Australia Under-19 127 (Sangha 58, Jacks 3-21, Pennington 3-27, Bamber 3-31) beat England U-19 96 (Banton 58, Pope 8-35) by 31 runs
In what was the match of the tournament thus far, Australia defended 128 in style in Queenstown to progress to the semi-finals of the Under-19 World Cup, leaving England shellshocked in the process.
On an afternoon where both sides ensured the falling of wickets outpaced Queenstown’s quota of morning and afternoon arrivals at the neighboring airstrip to Jon Davies Oval, it was Lloyd Pope‘s legspin that ripped open the game for Australia.
Pope’s 8 for 35 nailed England’s batsmen in an unbroken spell of top-quality legspin that drew batsmen out and had them driving and defending from the rough. Even better was captain Jason Sangha‘s swift reflexes and catching at slip that accounted for the big wicket of opener Tom Banton after he’d raced to a 53-ball 58, eating away more than a third of the target before the lunch break.
Banton’s attempt at a cheeky reverse sweep resulted in him gloving the ball to Sangha, who initially flinched to his left, only to quickly change tack and dive right to complete an outstanding one-handed catch. This left England wobbly, but still in control at 71 for 4. Off Pope’s next over, he once again beautifully induced Finlay Trenouth into the drive, only to have him nicking to Sangha again. Standing a touch wide, the Australia captain rose with the bounce and leapt high to complete a stunning catch as Australia went into the lunch interval a boisterous lot. At 79 for 5, England were under pressure to suddenly make a match of this.
The lunch break couldn’t have come at a better time for England. For a number of fans and parents of players from both sides who flew in to watch their boys play, the 40 minutes that followed were nerve-wracking. For England coach Jonathan Trott, boisterous and chirpy as he walked around the ground while his boys dismantled Australia in the field, this was an even bigger challenge: to calm his boys and reassure them the remaining 49 runs they had left to knock off after lunch was going to be possible, even if it meant a struggle.
Instead, England came out after the interval committing hara-kiri. When a tight defence and perhaps calm heads were the need of the hour, they panicked. Euan Woods shaped to cut a full delivery, only to chop on. Tom Scriven was stranded halfway down the pitch searching for a non-existent single as Jonathan Merlo swooped in to effect a direct hit at the bowler’s end.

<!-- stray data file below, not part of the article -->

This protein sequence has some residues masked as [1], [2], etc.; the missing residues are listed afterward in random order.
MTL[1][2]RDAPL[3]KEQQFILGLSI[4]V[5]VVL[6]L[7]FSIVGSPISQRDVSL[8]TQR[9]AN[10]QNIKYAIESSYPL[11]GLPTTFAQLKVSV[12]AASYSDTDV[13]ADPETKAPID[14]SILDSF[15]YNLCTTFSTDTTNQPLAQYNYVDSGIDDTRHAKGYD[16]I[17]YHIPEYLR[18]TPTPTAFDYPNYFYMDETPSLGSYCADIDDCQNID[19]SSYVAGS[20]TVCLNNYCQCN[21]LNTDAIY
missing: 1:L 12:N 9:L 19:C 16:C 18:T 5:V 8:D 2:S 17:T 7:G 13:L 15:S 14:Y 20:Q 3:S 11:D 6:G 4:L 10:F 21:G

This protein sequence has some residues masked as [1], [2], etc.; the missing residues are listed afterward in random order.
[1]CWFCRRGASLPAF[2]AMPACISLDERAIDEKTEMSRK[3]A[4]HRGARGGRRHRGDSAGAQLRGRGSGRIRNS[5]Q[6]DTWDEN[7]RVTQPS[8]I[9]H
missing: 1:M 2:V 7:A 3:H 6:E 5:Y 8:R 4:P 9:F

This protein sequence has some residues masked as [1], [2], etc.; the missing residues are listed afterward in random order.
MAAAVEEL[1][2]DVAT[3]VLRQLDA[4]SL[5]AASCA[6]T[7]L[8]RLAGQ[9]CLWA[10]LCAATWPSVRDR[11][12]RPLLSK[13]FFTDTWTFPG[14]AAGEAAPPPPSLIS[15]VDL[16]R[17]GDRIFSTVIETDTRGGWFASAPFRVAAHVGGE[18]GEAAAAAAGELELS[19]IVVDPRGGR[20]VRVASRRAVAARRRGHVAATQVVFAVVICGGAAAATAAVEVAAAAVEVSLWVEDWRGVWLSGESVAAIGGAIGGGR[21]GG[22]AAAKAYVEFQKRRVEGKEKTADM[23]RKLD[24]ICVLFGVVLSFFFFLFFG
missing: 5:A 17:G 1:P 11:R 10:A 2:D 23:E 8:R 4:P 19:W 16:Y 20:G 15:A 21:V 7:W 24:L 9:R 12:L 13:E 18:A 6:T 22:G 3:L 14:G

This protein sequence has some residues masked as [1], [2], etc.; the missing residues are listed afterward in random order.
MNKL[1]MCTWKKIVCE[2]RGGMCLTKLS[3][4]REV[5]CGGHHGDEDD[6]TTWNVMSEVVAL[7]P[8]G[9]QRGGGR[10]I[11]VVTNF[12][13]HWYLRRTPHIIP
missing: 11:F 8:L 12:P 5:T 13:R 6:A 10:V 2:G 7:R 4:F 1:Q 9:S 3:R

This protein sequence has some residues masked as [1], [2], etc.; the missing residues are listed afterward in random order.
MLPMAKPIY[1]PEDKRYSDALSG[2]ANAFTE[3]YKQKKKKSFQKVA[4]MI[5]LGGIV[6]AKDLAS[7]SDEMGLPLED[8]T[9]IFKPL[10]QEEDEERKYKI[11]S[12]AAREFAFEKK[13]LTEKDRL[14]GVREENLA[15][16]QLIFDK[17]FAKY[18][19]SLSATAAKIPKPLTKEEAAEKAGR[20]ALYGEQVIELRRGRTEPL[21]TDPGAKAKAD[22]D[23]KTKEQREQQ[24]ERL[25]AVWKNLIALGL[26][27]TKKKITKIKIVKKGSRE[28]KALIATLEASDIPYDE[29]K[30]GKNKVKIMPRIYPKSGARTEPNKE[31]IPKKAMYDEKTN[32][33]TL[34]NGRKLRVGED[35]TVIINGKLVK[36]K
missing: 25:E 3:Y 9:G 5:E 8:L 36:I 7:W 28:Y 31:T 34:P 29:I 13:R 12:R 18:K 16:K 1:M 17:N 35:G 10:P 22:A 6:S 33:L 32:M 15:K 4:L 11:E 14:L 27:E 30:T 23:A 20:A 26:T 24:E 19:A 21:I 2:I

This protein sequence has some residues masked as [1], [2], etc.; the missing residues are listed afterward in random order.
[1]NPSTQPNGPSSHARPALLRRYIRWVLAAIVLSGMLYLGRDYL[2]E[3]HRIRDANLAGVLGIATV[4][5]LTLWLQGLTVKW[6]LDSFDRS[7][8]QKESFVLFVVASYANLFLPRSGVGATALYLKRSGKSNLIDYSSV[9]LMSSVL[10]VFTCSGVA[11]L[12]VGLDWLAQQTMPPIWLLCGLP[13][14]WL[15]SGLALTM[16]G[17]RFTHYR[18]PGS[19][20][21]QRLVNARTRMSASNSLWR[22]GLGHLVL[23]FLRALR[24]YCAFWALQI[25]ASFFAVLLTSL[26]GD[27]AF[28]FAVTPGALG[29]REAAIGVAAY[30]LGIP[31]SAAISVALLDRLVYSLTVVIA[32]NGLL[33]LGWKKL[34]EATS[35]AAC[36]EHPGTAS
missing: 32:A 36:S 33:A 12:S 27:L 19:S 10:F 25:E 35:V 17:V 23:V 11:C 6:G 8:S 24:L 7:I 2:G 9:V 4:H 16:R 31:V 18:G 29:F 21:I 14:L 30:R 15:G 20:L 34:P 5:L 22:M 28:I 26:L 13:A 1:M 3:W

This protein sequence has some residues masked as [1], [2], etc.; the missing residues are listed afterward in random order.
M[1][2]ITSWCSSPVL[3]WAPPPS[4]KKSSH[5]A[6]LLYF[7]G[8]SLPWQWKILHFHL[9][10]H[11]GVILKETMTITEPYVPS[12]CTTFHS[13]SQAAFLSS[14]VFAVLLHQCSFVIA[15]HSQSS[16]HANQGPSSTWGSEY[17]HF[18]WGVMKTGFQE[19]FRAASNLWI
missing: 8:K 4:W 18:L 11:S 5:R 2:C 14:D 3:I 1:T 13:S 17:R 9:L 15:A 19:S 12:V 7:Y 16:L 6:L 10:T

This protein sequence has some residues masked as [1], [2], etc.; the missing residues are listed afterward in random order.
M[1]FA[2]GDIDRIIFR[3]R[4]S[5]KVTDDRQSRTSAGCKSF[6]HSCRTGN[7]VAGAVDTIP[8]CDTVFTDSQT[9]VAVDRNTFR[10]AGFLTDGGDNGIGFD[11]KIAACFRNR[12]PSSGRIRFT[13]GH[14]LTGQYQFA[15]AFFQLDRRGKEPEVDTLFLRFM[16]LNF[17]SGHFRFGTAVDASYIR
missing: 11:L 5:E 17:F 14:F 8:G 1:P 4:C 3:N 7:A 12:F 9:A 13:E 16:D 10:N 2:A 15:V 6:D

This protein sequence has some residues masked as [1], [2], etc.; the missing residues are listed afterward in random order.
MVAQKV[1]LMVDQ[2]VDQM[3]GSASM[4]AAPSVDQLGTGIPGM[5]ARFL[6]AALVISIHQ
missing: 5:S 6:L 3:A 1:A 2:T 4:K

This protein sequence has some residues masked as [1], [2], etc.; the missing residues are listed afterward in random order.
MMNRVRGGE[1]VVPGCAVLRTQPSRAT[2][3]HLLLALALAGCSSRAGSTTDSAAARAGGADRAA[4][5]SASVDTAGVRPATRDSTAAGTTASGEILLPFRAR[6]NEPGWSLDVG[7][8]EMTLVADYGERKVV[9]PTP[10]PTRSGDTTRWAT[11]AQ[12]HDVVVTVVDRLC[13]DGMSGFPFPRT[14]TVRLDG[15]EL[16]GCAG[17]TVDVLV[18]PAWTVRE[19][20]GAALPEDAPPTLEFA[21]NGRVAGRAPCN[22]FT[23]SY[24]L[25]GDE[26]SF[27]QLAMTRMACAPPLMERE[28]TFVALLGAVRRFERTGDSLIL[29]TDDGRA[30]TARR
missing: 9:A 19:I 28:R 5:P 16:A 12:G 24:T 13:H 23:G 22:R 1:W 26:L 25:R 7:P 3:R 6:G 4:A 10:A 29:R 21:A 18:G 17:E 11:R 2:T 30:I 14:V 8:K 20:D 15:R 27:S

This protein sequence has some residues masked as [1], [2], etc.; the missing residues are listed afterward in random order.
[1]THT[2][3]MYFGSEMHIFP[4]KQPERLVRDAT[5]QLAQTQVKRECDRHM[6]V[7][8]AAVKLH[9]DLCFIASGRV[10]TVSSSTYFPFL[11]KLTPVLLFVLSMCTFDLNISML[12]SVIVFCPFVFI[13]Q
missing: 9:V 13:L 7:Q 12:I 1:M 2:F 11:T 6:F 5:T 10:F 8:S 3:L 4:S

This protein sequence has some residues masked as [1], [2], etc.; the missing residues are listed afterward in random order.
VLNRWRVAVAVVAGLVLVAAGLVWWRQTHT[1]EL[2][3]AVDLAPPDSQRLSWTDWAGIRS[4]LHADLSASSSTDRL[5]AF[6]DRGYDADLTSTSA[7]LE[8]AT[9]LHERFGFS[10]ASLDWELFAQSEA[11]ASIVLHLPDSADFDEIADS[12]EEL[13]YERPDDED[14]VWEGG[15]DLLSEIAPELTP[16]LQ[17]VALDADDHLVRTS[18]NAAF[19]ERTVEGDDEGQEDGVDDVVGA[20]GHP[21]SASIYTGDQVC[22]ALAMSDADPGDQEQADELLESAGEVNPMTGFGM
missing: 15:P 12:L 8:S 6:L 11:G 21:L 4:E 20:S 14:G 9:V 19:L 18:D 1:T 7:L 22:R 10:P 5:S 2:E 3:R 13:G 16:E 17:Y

Luke Hollman was caught behind looking to play an expansive drive. Ethan Bamber was out lbw playing back to a skiddy delivery. When Dillon Pennington chopped on, Pope was ecstatic, roared in delight and then wiped tears of joy. He’d just picked up the best figures in tournament history.
This stunning turn of events was possible despite Australia being far from their best with the bat. After electing to bat, they came out with an ultra-aggressive approach, but the ploy backfired against two skillful fast bowlers: Pennington and Bamber, who got the ball to move both ways at a lively pace.
Pennington had Jack Edwards, touted as one of Australia’s best batsman in this age group, falling over with an inducker that trapped him lbw in the second over. Off his next over, he had Max Bryant, backed to continue as opener despite Nathan McSweeney’s 156 against Papua New Guinea, caught behind when he slashed at a delivery that didn’t have much width. Bamber got into the act seven balls later when he got one to nip back in from length to beat Merlo’s inside edge and crash into middle and leg.
Australia were in trouble at 27 for 3, in dire need of stability. But it wasn’t coming. Param Uppal was out driving on the up off Pennington to second slip. Trenouth moved instinctively to his left and nearly saw the ball fly past him but plucked a one-handed stunner to make that 27 for 4.
Sangha took it upon himself to ride the wobble and steer his team out of a hole. Cautious against the faster bowlers to begin with, he opened up against spin, showing excellent feet movement both forward and back. He showed the virtues of his back foot game in playing the cut mighty effectively to construct a superb half-century even as his partners kept letting him down at the other end.
Zack Evans, the No. 9 batsman, gave him excellent support, batting out 35 deliveries to make 12. His tactful farming of strike and dead-bat defence helped Sangha along the way. It gave Sangha the confidence to try and play his shots even as England brought the fields in to attack.
In an attempt to hit out, Sangha chipped one back to Will Jacks to become the ninth wicket to fall. Ultimately, in hindsight, those runs proved to be absolute gold dust, perhaps more valuable than any century he would’ve made in Under-19 cricket so far, and set the stage for Pope to deliver a miracle spell to put them into the semi-finals.